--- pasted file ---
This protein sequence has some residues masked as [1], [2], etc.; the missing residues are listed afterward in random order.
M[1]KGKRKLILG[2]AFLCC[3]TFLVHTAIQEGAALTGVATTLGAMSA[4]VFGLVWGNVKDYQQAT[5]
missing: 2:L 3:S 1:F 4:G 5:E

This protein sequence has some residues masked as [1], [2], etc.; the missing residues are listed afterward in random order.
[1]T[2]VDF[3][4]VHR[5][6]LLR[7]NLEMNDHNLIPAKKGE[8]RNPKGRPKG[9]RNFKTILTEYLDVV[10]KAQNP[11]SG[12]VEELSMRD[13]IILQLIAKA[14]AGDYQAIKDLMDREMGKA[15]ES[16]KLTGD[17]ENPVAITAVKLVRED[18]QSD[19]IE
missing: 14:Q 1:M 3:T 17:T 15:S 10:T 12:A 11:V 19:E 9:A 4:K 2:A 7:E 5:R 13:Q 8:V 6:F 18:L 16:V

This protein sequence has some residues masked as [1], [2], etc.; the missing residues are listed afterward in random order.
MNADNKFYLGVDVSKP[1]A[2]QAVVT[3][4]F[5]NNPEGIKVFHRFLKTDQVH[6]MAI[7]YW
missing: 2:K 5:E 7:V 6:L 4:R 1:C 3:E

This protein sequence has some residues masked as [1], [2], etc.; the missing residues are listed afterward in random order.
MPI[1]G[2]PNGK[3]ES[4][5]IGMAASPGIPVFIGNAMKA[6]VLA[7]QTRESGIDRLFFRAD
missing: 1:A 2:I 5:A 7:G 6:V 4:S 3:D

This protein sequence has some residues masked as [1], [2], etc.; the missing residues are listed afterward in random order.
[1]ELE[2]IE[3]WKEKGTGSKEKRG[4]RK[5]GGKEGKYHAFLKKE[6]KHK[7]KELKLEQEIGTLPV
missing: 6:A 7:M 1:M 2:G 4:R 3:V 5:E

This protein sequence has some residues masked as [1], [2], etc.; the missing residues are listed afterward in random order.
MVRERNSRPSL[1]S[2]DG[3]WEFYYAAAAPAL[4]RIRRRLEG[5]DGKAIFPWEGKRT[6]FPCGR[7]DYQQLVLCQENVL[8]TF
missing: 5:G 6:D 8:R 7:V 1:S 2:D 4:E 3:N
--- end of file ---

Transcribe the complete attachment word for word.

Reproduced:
This protein sequence has some residues masked as [1], [2], etc.; the missing residues are listed afterward in random order.
M[1]KGKRKLILG[2]AFLCC[3]TFLVHTAIQEGAALTGVATTLGAMSA[4]VFGLVWGNVKDYQQAT[5]
missing: 2:L 3:S 1:F 4:G 5:E

This protein sequence has some residues masked as [1], [2], etc.; the missing residues are listed afterward in random order.
[1]T[2]VDF[3][4]VHR[5][6]LLR[7]NLEMNDHNLIPAKKGE[8]RNPKGRPKG[9]RNFKTILTEYLDVV[10]KAQNP[11]SG[12]VEELSMRD[13]IILQLIAKA[14]AGDYQAIKDLMDREMGKA[15]ES[16]KLTGD[17]ENPVAITAVKLVRED[18]QSD[19]IE
missing: 14:Q 1:M 3:T 17:T 15:S 10:T 12:A 11:V 19:E 9:A 4:K 2:A 7:E 5:R 13:Q 8:V 6:F 18:L 16:V

This protein sequence has some residues masked as [1], [2], etc.; the missing residues are listed afterward in random order.
MNADNKFYLGVDVSKP[1]A[2]QAVVT[3][4]F[5]NNPEGIKVFHRFLKTDQVH[6]MAI[7]YW
missing: 2:K 5:E 7:V 6:L 4:R 1:C 3:E

This protein sequence has some residues masked as [1], [2], etc.; the missing residues are listed afterward in random order.
MPI[1]G[2]PNGK[3]ES[4][5]IGMAASPGIPVFIGNAMKA[6]VLA[7]QTRESGIDRLFFRAD
missing: 1:A 2:I 5:A 7:G 6:V 4:S 3:D

This protein sequence has some residues masked as [1], [2], etc.; the missing residues are listed afterward in random order.
[1]ELE[2]IE[3]WKEKGTGSKEKRG[4]RK[5]GGKEGKYHAFLKKE[6]KHK[7]KELKLEQEIGTLPV
missing: 6:A 7:M 1:M 2:G 4:R 3:V 5:E

This protein sequence has some residues masked as [1], [2], etc.; the missing residues are listed afterward in random order.
MVRERNSRPSL[1]S[2]DG[3]WEFYYAAAAPAL[4]RIRRRLEG[5]DGKAIFPWEGKRT[6]FPCGR[7]DYQQLVLCQENVL[8]TF
missing: 5:G 6:D 8:R 7:V 1:S 2:D 4:E 3:N